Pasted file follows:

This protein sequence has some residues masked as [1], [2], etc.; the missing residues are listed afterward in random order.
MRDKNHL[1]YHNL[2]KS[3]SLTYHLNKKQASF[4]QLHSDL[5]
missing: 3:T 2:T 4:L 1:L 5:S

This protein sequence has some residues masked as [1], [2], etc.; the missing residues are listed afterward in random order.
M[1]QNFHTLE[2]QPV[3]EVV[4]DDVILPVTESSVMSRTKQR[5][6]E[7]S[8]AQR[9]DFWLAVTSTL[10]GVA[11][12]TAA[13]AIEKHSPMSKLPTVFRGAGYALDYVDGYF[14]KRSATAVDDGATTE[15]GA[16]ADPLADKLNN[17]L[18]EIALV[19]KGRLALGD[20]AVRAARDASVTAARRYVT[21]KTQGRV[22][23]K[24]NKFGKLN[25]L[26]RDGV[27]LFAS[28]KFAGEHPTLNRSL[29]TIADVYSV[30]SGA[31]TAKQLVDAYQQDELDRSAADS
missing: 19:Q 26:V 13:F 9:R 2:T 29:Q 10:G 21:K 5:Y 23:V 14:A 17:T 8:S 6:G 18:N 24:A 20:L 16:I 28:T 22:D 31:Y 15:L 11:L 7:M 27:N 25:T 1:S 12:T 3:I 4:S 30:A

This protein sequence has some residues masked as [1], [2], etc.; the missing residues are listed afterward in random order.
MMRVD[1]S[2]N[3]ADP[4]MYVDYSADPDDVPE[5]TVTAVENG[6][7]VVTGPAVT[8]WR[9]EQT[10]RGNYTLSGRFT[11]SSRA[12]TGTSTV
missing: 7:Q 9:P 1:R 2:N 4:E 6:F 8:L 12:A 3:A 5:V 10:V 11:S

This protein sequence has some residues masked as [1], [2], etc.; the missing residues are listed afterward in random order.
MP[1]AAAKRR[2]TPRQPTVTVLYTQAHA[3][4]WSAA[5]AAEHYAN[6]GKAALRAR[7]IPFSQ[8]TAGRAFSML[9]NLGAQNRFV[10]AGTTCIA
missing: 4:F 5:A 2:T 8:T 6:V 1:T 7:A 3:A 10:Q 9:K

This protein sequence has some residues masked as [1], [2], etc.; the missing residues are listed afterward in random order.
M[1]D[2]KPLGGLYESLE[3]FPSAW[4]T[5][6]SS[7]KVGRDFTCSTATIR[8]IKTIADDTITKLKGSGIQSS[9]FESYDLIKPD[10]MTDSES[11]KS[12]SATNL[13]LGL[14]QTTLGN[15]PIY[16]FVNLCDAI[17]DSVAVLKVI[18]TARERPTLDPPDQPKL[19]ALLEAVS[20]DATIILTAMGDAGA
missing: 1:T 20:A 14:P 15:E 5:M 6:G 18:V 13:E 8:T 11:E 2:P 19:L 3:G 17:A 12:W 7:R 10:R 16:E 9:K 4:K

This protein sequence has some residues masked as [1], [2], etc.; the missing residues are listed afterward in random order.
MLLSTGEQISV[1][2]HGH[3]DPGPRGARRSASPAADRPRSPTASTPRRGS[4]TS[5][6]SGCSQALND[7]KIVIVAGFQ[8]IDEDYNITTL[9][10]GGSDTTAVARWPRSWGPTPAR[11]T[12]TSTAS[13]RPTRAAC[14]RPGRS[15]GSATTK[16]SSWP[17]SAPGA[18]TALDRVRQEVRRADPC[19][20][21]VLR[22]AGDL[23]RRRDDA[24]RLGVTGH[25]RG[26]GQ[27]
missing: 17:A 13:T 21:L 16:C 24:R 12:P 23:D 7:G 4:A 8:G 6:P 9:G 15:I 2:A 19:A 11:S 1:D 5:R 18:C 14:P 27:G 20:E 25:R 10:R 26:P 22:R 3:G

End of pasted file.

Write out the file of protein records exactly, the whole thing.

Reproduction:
This protein sequence has some residues masked as [1], [2], etc.; the missing residues are listed afterward in random order.
MRDKNHL[1]YHNL[2]KS[3]SLTYHLNKKQASF[4]QLHSDL[5]
missing: 3:T 2:T 4:L 1:L 5:S

This protein sequence has some residues masked as [1], [2], etc.; the missing residues are listed afterward in random order.
M[1]QNFHTLE[2]QPV[3]EVV[4]DDVILPVTESSVMSRTKQR[5][6]E[7]S[8]AQR[9]DFWLAVTSTL[10]GVA[11][12]TAA[13]AIEKHSPMSKLPTVFRGAGYALDYVDGYF[14]KRSATAVDDGATTE[15]GA[16]ADPLADKLNN[17]L[18]EIALV[19]KGRLALGD[20]AVRAARDASVTAARRYVT[21]KTQGRV[22][23]K[24]NKFGKLN[25]L[26]RDGV[27]LFAS[28]KFAGEHPTLNRSL[29]TIADVYSV[30]SGA[31]TAKQLVDAYQQDELDRSAADS
missing: 19:Q 26:V 13:F 9:R 2:T 29:Q 10:G 21:K 5:Y 23:V 14:A 17:T 8:S 6:G 18:N 24:A 20:L 16:I 28:T 22:D 31:Y 15:L 11:L 7:M 27:N 25:T 1:S 12:T 3:I 4:S 30:A

This protein sequence has some residues masked as [1], [2], etc.; the missing residues are listed afterward in random order.
MMRVD[1]S[2]N[3]ADP[4]MYVDYSADPDDVPE[5]TVTAVENG[6][7]VVTGPAVT[8]WR[9]EQT[10]RGNYTLSGRFT[11]SSRA[12]TGTSTV
missing: 7:Q 9:P 1:R 2:N 4:E 6:F 8:L 12:A 3:A 5:V 10:V 11:S

This protein sequence has some residues masked as [1], [2], etc.; the missing residues are listed afterward in random order.
MP[1]AAAKRR[2]TPRQPTVTVLYTQAHA[3][4]WSAA[5]AAEHYAN[6]GKAALRAR[7]IPFSQ[8]TAGRAFSML[9]NLGAQNRFV[10]AGTTCIA
missing: 4:F 5:A 2:T 8:T 6:V 1:T 7:A 3:A 10:Q 9:K

This protein sequence has some residues masked as [1], [2], etc.; the missing residues are listed afterward in random order.
M[1]D[2]KPLGGLYESLE[3]FPSAW[4]T[5][6]SS[7]KVGRDFTCSTATIR[8]IKTIADDTITKLKGSGIQSS[9]FESYDLIKPD[10]MTDSES[11]KS[12]SATNL[13]LGL[14]QTTLGN[15]PIY[16]FVNLCDAI[17]DSVAVLKVI[18]TARERPTLDPPDQPKL[19]ALLEAVS[20]DATIILTAMGDAGA
missing: 1:T 20:A 14:P 15:E 5:M 6:G 18:V 13:E 8:T 11:E 2:P 19:L 3:G 17:A 12:W 7:R 10:R 16:E 9:K 4:K

This protein sequence has some residues masked as [1], [2], etc.; the missing residues are listed afterward in random order.
MLLSTGEQISV[1][2]HGH[3]DPGPRGARRSASPAADRPRSPTASTPRRGS[4]TS[5][6]SGCSQALND[7]KIVIVAGFQ[8]IDEDYNITTL[9][10]GGSDTTAVARWPRSWGPTPAR[11]T[12]TSTAS[13]RPTRAAC[14]RPGRS[15]GSATTK[16]SSWP[17]SAPGA[18]TALDRVRQEVRRADPC[19][20][21]VLR[22]AGDL[23]RRRDDA[24]RLGVTGH[25]RG[26]GQ[27]
missing: 17:A 13:T 21:L 16:C 24:R 12:P 23:D 7:G 4:A 8:G 6:P 9:G 15:I 2:A 19:A 11:S 1:D 5:R 18:C 14:P 27:G 20:E 25:R 10:R 26:P 22:R 3:G